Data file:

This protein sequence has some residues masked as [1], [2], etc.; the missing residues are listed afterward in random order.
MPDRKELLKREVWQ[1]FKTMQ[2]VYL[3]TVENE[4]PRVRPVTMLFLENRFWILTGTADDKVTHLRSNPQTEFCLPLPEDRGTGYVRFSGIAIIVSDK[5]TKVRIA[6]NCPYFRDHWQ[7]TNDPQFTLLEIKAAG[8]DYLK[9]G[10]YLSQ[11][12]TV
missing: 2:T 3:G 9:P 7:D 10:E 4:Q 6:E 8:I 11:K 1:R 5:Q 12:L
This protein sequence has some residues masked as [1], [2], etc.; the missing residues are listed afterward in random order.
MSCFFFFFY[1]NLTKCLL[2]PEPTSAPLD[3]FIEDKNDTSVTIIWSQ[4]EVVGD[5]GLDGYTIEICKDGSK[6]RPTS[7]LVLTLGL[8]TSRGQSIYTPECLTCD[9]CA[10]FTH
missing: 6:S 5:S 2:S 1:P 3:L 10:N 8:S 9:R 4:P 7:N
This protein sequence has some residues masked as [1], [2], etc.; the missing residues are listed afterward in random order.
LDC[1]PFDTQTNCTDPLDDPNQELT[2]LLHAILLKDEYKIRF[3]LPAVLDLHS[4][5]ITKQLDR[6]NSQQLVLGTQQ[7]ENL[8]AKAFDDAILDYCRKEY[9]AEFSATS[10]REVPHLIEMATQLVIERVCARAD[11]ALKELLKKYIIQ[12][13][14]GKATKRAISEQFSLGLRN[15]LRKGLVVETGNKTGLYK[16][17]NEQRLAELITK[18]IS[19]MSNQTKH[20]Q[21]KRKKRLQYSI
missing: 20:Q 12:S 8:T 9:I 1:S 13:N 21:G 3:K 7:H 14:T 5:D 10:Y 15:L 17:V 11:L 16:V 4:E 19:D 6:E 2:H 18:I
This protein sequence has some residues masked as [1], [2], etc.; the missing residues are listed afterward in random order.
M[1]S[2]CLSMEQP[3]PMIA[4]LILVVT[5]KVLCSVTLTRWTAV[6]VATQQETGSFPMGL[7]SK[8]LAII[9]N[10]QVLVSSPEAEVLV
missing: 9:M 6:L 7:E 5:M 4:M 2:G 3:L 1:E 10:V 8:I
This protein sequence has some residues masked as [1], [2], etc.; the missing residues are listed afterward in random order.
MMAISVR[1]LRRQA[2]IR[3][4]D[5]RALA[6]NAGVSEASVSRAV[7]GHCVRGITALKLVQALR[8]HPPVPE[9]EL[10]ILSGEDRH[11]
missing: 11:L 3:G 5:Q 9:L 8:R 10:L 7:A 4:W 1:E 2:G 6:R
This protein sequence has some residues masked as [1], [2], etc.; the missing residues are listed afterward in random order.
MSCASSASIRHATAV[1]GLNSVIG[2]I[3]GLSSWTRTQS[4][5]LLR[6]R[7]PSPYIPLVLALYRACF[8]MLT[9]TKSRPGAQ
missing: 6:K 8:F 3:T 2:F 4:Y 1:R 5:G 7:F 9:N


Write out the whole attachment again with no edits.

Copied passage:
This protein sequence has some residues masked as [1], [2], etc.; the missing residues are listed afterward in random order.
MPDRKELLKREVWQ[1]FKTMQ[2]VYL[3]TVENE[4]PRVRPVTMLFLENRFWILTGTADDKVTHLRSNPQTEFCLPLPEDRGTGYVRFSGIAIIVSDK[5]TKVRIA[6]NCPYFRDHWQ[7]TNDPQFTLLEIKAAG[8]DYLK[9]G[10]YLSQ[11][12]TV
missing: 2:T 3:G 9:P 7:D 10:E 4:Q 6:E 8:I 11:K 1:R 5:Q 12:L
This protein sequence has some residues masked as [1], [2], etc.; the missing residues are listed afterward in random order.
MSCFFFFFY[1]NLTKCLL[2]PEPTSAPLD[3]FIEDKNDTSVTIIWSQ[4]EVVGD[5]GLDGYTIEICKDGSK[6]RPTS[7]LVLTLGL[8]TSRGQSIYTPECLTCD[9]CA[10]FTH
missing: 6:S 5:S 2:S 1:P 3:L 10:N 8:S 9:R 4:P 7:N
This protein sequence has some residues masked as [1], [2], etc.; the missing residues are listed afterward in random order.
LDC[1]PFDTQTNCTDPLDDPNQELT[2]LLHAILLKDEYKIRF[3]LPAVLDLHS[4][5]ITKQLDR[6]NSQQLVLGTQQ[7]ENL[8]AKAFDDAILDYCRKEY[9]AEFSATS[10]REVPHLIEMATQLVIERVCARAD[11]ALKELLKKYIIQ[12][13][14]GKATKRAISEQFSLGLRN[15]LRKGLVVETGNKTGLYK[16][17]NEQRLAELITK[18]IS[19]MSNQTKH[20]Q[21]KRKKRLQYSI
missing: 20:Q 12:S 8:T 9:I 1:S 13:N 21:G 3:K 7:H 14:T 5:D 10:Y 15:L 17:V 11:L 16:V 4:E 19:D 6:E 2:H 18:I
This protein sequence has some residues masked as [1], [2], etc.; the missing residues are listed afterward in random order.
M[1]S[2]CLSMEQP[3]PMIA[4]LILVVT[5]KVLCSVTLTRWTAV[6]VATQQETGSFPMGL[7]SK[8]LAII[9]N[10]QVLVSSPEAEVLV
missing: 9:M 6:L 7:E 5:M 4:M 2:G 3:L 1:E 10:V 8:I
This protein sequence has some residues masked as [1], [2], etc.; the missing residues are listed afterward in random order.
MMAISVR[1]LRRQA[2]IR[3][4]D[5]RALA[6]NAGVSEASVSRAV[7]GHCVRGITALKLVQALR[8]HPPVPE[9]EL[10]ILSGEDRH[11]
missing: 11:L 3:G 5:Q 9:L 8:R 10:L 7:A 4:W 1:E 2:G 6:R
This protein sequence has some residues masked as [1], [2], etc.; the missing residues are listed afterward in random order.
MSCASSASIRHATAV[1]GLNSVIG[2]I[3]GLSSWTRTQS[4][5]LLR[6]R[7]PSPYIPLVLALYRACF[8]MLT[9]TKSRPGAQ
missing: 6:K 8:F 3:T 2:F 4:Y 1:R 5:G 7:F 9:N